• Their semis were very much a better gun. I even had one that was chambered in .380. Large, hammer fired and with a 6 round mag. I don’t think they made too many of that model. But it was fun and shot very well.

          Is the Olympic model the one that was chambered in .22 short? I remember shooting one, I believe it was a High Standard. That gun was a literal tack driver.

        • I learned Bullseye back in college, with a couple different High Standards. Most shot Smith 41s, but my hand and eye didn’t like them as well. I’m almost done rebuilding my grandfather’s lost collection, and then I’ll begin shopping for a Supermatic.

        • @jwm

          I believe there were several sub-models under the “Olympic” umbrella. The one I have fired was .22 LR but I have no doubt that there were .22 short variants. The old friend who owned the one I’ve shot is an H-S aficionado who could list various model names and variants that I cannot. When I told him I had purchased an H-S .22 he suggested we take mine and one of his to the range and, so we did. His was nicer, as I indicated, but it has been a couple of decades and I don’t recall the specifics. I do recall that he said I had gotten a very good deal and I was happy with that info.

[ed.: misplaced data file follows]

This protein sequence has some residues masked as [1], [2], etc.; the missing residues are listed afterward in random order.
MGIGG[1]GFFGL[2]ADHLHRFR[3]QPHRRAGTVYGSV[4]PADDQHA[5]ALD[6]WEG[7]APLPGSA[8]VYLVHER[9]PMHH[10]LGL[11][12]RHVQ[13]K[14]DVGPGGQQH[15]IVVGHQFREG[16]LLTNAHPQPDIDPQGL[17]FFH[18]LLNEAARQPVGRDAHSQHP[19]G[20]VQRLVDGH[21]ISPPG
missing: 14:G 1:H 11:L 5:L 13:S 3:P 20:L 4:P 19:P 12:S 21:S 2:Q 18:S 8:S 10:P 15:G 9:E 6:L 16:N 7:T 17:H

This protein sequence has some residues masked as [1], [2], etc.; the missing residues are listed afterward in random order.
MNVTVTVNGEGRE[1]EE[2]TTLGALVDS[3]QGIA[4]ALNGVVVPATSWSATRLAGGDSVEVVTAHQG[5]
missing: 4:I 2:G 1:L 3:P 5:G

4. This John Browning design
    Yeah, looks a lot like a Browning Buckmark to me, which is half the price and component parts are readily available.

    • Actually, the Buckmark looks like a woodsman.

      The Buckmark is a modern rendition of the Woodsman.

      If it floats your boat – it’s a dandy pistol.

      Just not as svelt as an original Woodsman.

  5. I wish they had made the original model.

    Much more sleek and handy.

    And making a limited run just guarantees most will be stored and not shot.

    Oh well….their nickel.

  6. Wow, all the benefits of an obsolete design from 1915, an awkward un-ergonomic grip angle, a weak rimfire round, low-capacity, no provision for any optics mount, no picatinny rail, combined with sky-high prices of $1,299.00 to $1,599.00 too? Can you throw in frequent jams and a finicky taste in ammunition? Then it’ll be a winning formula for sure!